bespoke engineering

An Introduction to Bespoke Engineering

An Introduction to Bespoke Engineering

An Introduction to Bespoke Engineering
Engineering Bespoke – is the process of designing and constructing a product for a particular usage, rather than building it from a blank sheet of paper. For example, building a ship from a size and shape given to fit to the transom would be creating a ” ship ” not as a piece of kit for a ship chandler.  The product has to fit!  prevents over spaced Individuals from filling the order of production & self employed from having to manage a great deal of paperwork and ordering sub-contracted work.  A good example of something’s manufacturing process is a computer. A large number of smaller sub-processes & sub-activities run the process of producing a computer, including microchips, memory chips, hard drive components, operating system memory and over 5 million of them. Had the transaction been left to the manufacturer, a computer would not be the computer ( Contract for a Blue behavioural mould became a contract for a Blue mould to make the mould).  Engineered products are produced as a solution to individual requirements of use.  The procedure used to produce these products are determined by an engineering company.

Design Process

This section of the process is the design brain of the engineering company. Here the understanding of the function to be served is explored. What part of the material need are the engineers seeking to satisfy?

The engineering company determine system requirements, e.g., a power supply, and then decide what sort of applicable housing needs to fit into the available space. Is the power cable requirement served by having cable go up into the housing perhaps, or could it serve better as a flexible cable tray like so many other examples with a cable tray in the housing?   The design process is usually quite simple. Individuals involved, if they have the necessary expertise, will typically be working together in a workshop looking at the design as it stands today. The workshop will also be used for testing the system (that is why there is a Matters of Introduction section). Once offering debriefings the two or three individuals which have been working on the design will discuss how the design should evolve.   The design method is still fairly new to most mainstream AEC industry, but this detailing is at least a target for future AEC companies. An Introduction to Bespoke Engineering

Manufacturized Design


A second model of the manufacturing process, using AEC materials, is to build a product from raw materials and use a process such as CNC (computer numeric control) to produce the end product. Usually these products can be anything from a plastic part, to a structural component of some sort.  Buses, trains, houses all take at least some of their foundations from a machine, rather do their work from the basic mechanisms of a motor of a machine. A simple earth-anchoring process, used for building bridges across geological bridges, is what gave rise to the idea of using machines to solidge earth.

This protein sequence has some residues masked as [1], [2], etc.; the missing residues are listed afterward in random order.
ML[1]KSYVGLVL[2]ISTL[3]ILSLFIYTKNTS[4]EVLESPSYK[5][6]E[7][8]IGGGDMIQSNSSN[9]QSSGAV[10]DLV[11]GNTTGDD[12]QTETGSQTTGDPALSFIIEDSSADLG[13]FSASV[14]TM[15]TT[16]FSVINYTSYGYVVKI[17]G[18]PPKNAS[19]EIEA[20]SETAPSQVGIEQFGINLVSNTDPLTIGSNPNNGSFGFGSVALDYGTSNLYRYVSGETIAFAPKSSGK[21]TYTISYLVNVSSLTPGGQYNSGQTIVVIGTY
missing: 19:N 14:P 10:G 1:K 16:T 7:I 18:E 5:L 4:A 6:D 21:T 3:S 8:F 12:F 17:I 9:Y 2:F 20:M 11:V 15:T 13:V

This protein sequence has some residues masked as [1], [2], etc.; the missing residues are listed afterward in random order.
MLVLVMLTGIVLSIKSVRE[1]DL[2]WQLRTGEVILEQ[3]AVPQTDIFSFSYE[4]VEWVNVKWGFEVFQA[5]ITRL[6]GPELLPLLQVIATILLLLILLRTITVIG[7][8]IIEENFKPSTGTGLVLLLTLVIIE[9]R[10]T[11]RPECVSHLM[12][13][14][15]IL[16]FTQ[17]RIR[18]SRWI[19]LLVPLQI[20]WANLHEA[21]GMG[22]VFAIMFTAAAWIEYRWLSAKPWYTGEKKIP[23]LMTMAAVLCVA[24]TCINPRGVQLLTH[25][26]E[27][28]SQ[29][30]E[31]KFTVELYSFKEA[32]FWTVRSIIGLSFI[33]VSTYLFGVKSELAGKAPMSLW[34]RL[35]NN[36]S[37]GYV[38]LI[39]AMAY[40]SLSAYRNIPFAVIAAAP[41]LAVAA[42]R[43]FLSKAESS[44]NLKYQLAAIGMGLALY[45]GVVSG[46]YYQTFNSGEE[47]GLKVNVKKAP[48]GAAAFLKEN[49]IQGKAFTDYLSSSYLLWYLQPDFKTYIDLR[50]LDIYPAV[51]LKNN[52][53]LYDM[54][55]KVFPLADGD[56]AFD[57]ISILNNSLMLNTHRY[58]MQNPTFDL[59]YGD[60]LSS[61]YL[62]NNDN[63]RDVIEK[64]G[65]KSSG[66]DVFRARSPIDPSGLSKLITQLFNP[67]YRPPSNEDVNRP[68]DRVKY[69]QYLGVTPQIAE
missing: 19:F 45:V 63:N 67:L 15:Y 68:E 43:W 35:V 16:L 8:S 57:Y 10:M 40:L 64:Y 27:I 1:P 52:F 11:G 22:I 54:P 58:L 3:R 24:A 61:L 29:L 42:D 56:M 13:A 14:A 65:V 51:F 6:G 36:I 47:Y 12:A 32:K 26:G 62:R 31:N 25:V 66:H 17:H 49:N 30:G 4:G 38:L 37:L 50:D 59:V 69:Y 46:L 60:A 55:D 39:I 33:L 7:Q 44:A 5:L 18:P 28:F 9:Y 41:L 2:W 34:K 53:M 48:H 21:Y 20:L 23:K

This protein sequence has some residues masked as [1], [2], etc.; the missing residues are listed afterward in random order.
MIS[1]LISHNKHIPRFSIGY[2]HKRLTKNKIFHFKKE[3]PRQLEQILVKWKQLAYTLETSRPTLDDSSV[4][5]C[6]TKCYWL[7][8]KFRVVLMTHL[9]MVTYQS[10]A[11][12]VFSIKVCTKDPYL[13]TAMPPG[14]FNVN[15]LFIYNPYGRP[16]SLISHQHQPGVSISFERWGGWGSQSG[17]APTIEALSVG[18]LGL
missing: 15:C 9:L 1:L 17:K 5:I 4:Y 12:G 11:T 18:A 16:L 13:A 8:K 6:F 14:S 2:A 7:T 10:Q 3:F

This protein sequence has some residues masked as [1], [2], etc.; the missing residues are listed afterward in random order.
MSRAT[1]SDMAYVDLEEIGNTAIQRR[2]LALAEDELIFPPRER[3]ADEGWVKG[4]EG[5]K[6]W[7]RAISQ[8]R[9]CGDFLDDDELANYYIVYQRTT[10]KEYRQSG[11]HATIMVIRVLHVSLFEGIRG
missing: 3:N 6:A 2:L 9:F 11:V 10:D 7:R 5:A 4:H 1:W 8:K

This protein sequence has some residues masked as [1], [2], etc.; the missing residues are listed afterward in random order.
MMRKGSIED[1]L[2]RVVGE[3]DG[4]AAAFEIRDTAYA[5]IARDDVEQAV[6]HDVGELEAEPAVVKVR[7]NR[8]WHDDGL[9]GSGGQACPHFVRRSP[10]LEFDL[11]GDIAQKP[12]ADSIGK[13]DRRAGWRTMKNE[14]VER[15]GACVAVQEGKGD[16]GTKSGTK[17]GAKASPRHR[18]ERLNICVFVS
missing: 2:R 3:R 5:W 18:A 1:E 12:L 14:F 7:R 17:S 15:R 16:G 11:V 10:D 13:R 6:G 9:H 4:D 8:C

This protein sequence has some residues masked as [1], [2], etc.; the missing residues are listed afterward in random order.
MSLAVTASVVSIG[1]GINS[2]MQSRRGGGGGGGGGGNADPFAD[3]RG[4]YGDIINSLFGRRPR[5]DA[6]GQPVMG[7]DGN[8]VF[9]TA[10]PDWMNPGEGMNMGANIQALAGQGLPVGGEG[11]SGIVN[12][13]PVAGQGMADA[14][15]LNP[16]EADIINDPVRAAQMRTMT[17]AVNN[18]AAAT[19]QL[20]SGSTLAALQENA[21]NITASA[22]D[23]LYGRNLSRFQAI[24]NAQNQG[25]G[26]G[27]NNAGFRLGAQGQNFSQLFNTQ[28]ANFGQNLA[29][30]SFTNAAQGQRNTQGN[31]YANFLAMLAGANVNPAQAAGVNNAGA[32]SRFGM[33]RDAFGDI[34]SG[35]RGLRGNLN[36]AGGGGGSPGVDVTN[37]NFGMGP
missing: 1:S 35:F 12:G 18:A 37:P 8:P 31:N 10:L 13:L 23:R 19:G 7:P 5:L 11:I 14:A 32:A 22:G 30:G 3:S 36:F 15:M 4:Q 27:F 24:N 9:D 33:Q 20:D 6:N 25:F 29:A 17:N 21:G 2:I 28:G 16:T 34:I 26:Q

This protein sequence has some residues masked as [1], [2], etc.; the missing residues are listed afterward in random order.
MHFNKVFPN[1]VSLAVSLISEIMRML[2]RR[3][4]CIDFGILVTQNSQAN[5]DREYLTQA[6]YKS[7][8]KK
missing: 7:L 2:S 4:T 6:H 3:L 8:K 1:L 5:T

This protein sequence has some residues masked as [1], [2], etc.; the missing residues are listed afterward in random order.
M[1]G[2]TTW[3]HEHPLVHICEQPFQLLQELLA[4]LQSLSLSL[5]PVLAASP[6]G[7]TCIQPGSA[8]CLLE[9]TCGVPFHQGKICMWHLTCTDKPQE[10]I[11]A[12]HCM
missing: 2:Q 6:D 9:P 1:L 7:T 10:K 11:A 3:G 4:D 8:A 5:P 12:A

In a CNC environment the product is designed in a programmes such as CAD (Models and Forms) followed by CNC (computer numeric control) following the instructions in the programme.  Once the programmes has been set up (it can be done by an external company) cog wheels, wheels on a conveyor belt, sprocket wheels and a conveyor belt will be put into position, often on pieces of material which will be the robotic workstations of the putty, post-it notes, plastic, foam or whatever variety of component (buttons are pre-d Printed).

Process Engineers An Introduction to Bespoke Engineering

Although the product design process like all prior phases of the manufacturing process is not where all of the work is completed, the bottom line of the design process is to design an engineering solution which can use a standardized component. At this stage there are two types of process engineers on the shop floor.

The Process Engineer who goes to the job site and works and delivers the product’s design to a CAD controlled machine, sometimes referred to as a Computer Aided Design or Computer Aided Manufacturing (CAM machine) tool. The process engineer can be a manual worker (where the product controls have a human) or, if the job is more routine, a robot, where the CAD program will be fed into a computer controlled robot (which will design the component) and then supervises the operation of the robot. A CAD controlled machine or CNC machine is the equivalent of a robot except that the robot program is fed into a computer instead of a mechanical system. CNC programs are developed by skilled specialists (if they have the required skills).

The Process Engineer who will listen to the customer and coordinate the manufacture of the product design with the CAD tool, if it has one, such as a CNC machine. For this type of process engineer the work of the product design and manufacturing has been provided by the plant management.